Simply put, Scream couldn’t have come along at a better time. It recharged audiences who were numb from countless terrible sequels and showed them that there were still cowboys out there who would bring them quality original entertainment. Neve Campbell was perfect as Final Girl Sidney, and Matthew Lillard and Skeet Ulrich have to be recognized for their incredibly entertaining contributions to the film. Lillard’s physicality and willingness to leave it all out there certainly made for a memorable character, and Ulrich’s downright two-faced nastiness was stellar.

No, Scream doesn’t have the pedigree of Jaws or Friday the 13th or several others that you may feel belong on this list, but without Scream we may not have some of the great horror we have today. Wes Craven and Kevin Williamson took the weaknesses of the genre and recycled them into a breath of fresh air movie that brought the slasher film back. We thank them for that and give Scream its proper place at Number 10 on the Top 10 Most Greatest Horror Movies… Ever!

Doctor Gash's Top 10 Most Greatest Horror Movies... EVER! #10 - Scream

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  • nazo

    I like Scream, though it wouldn’t be close to my top ten. I don’t remember it being released (I was too young), which may cloud my judgment, but I think New Nightmare does the “meta-slasher” thing much more effectively.

  • Jinx

    Great article, Doctor.

    Count me among those who adore this film. And I completely agree with you on Sidney Prescott being the perfect Final Girl.

    • Doctor Gash

      High praise from a writer I enjoy immensely! Thanks Jinx!

  • Gus Bjork

    Top 10 anything lists are always tricky as you acknowledge. Reading the title and seeing “Scream” as number 10 led to an eye roll. But then I actually took the time to read the article (how many times do we just stop at a headline?) and I have to admit you make a compelling case for it. And I agree. I can’t say Top Ten agree but I’m really looking forward to the rest of your list. Great job!

    • Doctor Gash

      This top 10 is the toughest I’ve ever done. And the tenth film is the toughest of the list. That’s the cutoff number. So many possibilities. 🙂 Thanks for taking the time to read my reasoning and keeping an open mind. You’ll probably need to do that again with #9.

  • Uncle Creepy

    You can say whatever you want about Scream, but you cannot deny the impact and influence (for better or worse) that it had upon the genre when released.

    • Terminal

      Yes, but that doesn’t make it a great movie by default. In either case, it’s not the worst slasher movie ever made, I just think it’s pretty forgettable as a movie and immensely fetishized. I do like the killer’s costume though.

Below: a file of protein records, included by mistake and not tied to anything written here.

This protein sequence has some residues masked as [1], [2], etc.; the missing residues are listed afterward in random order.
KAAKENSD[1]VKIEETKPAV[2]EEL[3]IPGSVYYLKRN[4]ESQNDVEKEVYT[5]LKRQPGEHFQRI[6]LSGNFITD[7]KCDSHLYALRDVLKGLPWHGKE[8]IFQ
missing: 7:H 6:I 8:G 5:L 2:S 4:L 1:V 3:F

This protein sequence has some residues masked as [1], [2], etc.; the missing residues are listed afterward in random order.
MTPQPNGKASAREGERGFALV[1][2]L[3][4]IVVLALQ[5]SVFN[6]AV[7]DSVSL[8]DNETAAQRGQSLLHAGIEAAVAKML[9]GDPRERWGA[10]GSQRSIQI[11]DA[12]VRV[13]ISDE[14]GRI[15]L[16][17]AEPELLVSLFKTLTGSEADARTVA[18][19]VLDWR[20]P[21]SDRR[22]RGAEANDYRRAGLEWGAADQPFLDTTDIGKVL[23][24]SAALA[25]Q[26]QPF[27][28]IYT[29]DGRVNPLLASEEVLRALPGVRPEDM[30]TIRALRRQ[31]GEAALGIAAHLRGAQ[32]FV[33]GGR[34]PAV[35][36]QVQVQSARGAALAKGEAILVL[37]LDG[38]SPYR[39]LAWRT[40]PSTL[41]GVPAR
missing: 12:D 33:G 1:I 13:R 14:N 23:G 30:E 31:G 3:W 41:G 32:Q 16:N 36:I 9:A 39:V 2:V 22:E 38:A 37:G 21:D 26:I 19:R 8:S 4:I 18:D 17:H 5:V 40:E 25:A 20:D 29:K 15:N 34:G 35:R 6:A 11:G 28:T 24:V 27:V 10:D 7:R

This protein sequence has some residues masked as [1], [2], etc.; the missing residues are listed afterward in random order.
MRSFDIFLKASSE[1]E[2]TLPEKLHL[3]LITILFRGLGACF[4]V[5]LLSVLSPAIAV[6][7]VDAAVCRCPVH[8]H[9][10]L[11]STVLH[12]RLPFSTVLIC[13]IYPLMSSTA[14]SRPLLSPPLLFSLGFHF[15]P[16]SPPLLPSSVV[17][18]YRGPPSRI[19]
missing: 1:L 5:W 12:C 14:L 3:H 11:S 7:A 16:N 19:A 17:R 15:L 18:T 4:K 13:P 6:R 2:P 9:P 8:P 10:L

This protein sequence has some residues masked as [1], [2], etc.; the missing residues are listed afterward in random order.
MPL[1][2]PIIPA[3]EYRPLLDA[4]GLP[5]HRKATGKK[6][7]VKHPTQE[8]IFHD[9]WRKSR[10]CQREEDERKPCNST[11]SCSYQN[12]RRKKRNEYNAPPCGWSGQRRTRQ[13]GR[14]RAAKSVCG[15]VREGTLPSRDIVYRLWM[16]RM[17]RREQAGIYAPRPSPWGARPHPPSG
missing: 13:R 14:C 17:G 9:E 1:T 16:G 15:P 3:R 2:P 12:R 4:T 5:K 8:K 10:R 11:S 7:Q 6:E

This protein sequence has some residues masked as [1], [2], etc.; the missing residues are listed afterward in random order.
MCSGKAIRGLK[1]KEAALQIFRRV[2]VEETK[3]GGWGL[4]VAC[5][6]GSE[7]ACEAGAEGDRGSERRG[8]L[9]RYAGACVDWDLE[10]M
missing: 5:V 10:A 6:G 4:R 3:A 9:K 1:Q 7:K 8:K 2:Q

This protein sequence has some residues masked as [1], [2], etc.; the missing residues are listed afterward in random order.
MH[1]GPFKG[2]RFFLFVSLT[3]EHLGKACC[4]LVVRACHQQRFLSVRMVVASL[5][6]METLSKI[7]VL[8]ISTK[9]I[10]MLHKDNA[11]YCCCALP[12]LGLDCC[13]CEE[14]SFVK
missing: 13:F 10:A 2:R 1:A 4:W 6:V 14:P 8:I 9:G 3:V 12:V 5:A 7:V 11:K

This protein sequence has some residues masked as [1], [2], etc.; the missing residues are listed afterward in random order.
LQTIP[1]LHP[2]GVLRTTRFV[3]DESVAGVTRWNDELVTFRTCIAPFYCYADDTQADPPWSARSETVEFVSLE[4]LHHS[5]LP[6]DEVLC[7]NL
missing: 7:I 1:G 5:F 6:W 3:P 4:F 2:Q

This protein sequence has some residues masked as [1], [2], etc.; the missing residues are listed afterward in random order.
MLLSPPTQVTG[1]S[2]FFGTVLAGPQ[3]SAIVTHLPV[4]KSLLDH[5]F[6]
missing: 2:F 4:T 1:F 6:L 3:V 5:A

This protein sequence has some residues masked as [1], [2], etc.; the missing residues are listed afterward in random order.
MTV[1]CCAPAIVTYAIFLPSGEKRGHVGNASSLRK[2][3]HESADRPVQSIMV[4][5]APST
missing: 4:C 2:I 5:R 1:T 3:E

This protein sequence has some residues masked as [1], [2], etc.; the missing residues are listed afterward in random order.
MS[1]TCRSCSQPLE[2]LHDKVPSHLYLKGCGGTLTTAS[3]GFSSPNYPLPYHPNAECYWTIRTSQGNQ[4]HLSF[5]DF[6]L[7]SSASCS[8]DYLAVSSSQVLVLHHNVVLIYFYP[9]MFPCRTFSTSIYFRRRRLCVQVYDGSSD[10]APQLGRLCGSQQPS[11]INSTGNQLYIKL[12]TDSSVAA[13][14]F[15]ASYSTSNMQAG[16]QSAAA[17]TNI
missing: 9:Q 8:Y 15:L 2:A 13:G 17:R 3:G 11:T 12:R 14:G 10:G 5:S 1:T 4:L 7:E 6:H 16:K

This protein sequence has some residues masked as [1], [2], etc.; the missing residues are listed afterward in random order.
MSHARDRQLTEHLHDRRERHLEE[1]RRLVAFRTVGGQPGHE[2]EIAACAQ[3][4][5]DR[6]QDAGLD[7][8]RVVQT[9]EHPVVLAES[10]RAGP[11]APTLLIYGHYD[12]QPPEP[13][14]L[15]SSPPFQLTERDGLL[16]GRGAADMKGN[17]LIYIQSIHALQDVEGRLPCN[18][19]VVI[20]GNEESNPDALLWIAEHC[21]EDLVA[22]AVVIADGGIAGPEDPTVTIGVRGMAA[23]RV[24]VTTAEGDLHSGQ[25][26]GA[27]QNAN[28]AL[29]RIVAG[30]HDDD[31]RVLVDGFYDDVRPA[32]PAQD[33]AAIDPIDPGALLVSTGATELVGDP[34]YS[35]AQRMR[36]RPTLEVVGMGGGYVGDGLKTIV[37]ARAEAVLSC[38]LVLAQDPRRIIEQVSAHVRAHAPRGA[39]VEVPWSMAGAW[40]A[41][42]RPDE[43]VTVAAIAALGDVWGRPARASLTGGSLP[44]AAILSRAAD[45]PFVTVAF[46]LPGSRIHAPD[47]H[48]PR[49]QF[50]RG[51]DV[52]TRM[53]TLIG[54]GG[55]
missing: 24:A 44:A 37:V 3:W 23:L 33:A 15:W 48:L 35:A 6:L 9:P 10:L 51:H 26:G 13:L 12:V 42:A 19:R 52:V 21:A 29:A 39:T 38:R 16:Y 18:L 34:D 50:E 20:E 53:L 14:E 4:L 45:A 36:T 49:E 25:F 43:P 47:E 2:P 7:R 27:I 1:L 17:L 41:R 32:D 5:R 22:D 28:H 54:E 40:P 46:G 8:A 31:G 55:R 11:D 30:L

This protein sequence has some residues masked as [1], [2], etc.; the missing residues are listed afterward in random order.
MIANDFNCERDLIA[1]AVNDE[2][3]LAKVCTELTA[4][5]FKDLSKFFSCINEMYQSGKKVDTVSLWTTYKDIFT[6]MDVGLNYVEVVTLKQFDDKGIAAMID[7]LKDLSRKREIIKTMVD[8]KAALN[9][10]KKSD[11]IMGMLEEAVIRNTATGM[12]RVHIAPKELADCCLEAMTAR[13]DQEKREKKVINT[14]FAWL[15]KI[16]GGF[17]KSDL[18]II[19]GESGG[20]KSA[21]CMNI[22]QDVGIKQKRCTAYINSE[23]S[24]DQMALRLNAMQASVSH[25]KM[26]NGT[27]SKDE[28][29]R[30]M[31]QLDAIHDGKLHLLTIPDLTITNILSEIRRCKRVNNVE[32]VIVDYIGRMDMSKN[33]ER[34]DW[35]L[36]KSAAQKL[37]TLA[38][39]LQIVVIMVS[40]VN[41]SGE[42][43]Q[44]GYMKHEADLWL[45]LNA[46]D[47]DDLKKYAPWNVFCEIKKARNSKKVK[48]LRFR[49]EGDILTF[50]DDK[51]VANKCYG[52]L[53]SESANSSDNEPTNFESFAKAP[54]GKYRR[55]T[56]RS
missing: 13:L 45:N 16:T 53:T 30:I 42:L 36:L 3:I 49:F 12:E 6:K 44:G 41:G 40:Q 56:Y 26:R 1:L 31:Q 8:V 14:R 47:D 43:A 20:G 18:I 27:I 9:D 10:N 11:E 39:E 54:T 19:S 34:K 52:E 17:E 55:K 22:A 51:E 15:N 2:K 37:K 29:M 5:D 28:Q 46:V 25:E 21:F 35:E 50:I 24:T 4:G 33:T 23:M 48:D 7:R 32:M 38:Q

• will graham

      This is it! I remember 93,94 looking through the cinema mags and seeing nothing about horror films.

      vitually all sucessful (and easily to get hold of) horror films from the first half of the 90’s were either a) a franchise title or b) had a big name star or more.
      The only exceptions I can think of are Candyman and People Under The Stairs.

      Love it, like it, hate it, truth is most of your favourite horror titles over the last 15 years would never been made had Scream not shown that there was still a market for horror.

      • Doctor Gash

        Exactly. This film (and also #9 The Blair Witch Project) had qualities about them that made them. Scream brought the horror genre back to the forefront and Blair Witch showed how unique marketing and filmmaking techniques could deliver huge dividends.

  • LSD Zombie

    I don’t care what anyone says, that opening sequence with Drew Barrymore still makes me uncomfortable. If only the rest of the film maintained that same level of intensity and brutality.

    • Doctor Gash

      True. The opening scene was legendary…much like the opener for When a Stranger Calls. Funny both dealt with mysterious phone callers…perhaps both inspired in some way by Black Christmas?

  • Shambling_in_Bandages

    As horror movies go, Scream is tame bollocks. As slasher movies go, it’s still tame bollocks. If horror movies were musicians, Scream would be a boy band.

  • Terminal

    Not a fan. “Leslie Vernon” did a superior job of re-constructing contemporary slasher films.

    • MonsterMash

      Though I like the first Scream, yeah I gotta agree.

    • Doctor Gash

      I’ve gotta go back and watch Leslie Vernon at some point. During my one and only viewing years ago I remember not being overly impressed, but horror fans seem to love it. I must have missed something. That being said, I look forward to your opinions on the rest of the Top 10 entries, Terminal. Hope you dig it.

      • Terminal

        I dig your articles whether we agree or not, Gash.

        • Doctor Gash

          Thank you, brother. Hopefully you’ll dig some of the other entries on the list. Thanks for all the comments!